After being released from the carrier aircraft, the LauncherOne rocket successfully lighted its booster engine on cue — the first time the company had attempted an in-air ignition.
An anomaly then occurred early in first stage flight, and the mission safely terminated. The carrier aircraft Cosmic Girl and all of its crew landed safely at Mojave Air and Space Port, concluding the mission.
The company’s next rocket is in final stages of integration at their Long Beach manufacturing facility, with a half-dozen other rockets for subsequent missions not far behind.
Virgin Orbit’s decision to begin production of multiple rockets well in advance of this test flight will enable the team to progress to the next attempt at a significantly faster pace, shortly after making any necessary modifications to the launch system.
Virgin Orbit CEO Dan Hart said that the team performed their prelaunch and flight operations with incredible skill. Test flights are instrumented to yield data and we now have a treasure trove of that. We accomplished many of the goals set for this flight, though not as many as all would have liked. Nevertheless, this is a big step forward. The Virgin Orbit engineers are already poring through the data. and the next rocket is waiting. The company will learn, adjust and begin preparing for the next test, which is coming up soon.
Why the time for a cyber-range is now...
At a time when providing space capabilities is shifting from the preserve of governments to the private sector, there’s an increasing need to use cyber to secure space assets, including orbital, ground, links and people.
This type of capability is already in use around the world, albeit mainly behind the closed doors of government or agency establishments. However, the emergence of commercially available cyber-ranges provides the opportunity to cost-effectively analyse the cyber threat, assess vulnerabilities and design responses in the space domain.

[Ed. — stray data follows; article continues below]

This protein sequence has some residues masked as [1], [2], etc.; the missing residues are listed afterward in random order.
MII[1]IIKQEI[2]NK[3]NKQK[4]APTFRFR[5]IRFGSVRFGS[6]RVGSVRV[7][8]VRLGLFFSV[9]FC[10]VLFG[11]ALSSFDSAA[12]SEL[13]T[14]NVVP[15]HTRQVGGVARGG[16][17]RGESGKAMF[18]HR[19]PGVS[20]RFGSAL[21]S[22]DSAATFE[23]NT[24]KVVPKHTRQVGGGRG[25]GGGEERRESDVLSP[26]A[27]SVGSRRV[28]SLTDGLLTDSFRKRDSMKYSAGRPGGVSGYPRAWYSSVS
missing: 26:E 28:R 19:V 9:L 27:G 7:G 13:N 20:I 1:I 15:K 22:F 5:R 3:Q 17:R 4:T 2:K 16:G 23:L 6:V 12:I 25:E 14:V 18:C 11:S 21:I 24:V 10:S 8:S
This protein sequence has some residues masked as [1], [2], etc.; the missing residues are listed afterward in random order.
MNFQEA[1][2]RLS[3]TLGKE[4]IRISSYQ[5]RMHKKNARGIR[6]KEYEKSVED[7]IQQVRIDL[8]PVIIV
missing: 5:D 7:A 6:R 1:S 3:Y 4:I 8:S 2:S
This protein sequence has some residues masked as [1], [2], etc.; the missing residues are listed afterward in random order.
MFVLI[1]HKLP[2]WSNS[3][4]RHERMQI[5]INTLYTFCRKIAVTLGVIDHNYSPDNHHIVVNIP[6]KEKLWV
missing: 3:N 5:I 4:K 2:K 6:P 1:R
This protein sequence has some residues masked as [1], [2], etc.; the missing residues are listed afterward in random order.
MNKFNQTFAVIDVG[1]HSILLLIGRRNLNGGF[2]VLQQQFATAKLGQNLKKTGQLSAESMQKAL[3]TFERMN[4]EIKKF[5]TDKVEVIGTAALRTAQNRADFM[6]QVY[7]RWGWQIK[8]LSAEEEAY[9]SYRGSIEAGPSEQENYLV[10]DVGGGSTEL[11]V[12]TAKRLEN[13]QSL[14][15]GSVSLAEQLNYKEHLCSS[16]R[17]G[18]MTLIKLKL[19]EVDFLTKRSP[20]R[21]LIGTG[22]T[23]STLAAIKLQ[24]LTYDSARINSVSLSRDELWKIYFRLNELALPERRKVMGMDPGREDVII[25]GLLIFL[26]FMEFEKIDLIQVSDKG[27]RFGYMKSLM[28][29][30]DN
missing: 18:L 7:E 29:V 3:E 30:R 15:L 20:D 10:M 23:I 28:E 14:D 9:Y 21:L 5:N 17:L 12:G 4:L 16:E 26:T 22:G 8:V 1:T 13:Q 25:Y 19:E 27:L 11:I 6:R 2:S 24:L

RHEA Group provides such a capability for ESA, based in Redu, Belgium. The first dedicated Cyber Range for Space, the facility provides the capability to create virtual architectures, including space and, when required, non-space asset emulation.
This enables operator training and system of systems test and evaluation, and provides a safe and secure setting to understand and successfully manage space operations in a hostile cyber environment.
Having an ability to understand and protect our own space assets and capabilities from cyber threats doesn’t mean we can or should stop assessing the international context.
It is urgent that a flexible, multilateral space and cybersecurity regime is developed. It may be that we take a leaf out of the approach taken by the space community in terms of promoting behavioural norms; creating an international ‘community of the willing’ made up of able states and other critical stakeholders within the international space supply chain may offer a solution to this growing problem.
Understanding the domains and how they interact will be an important element of this, with a central role to be played by space cyber-ranges.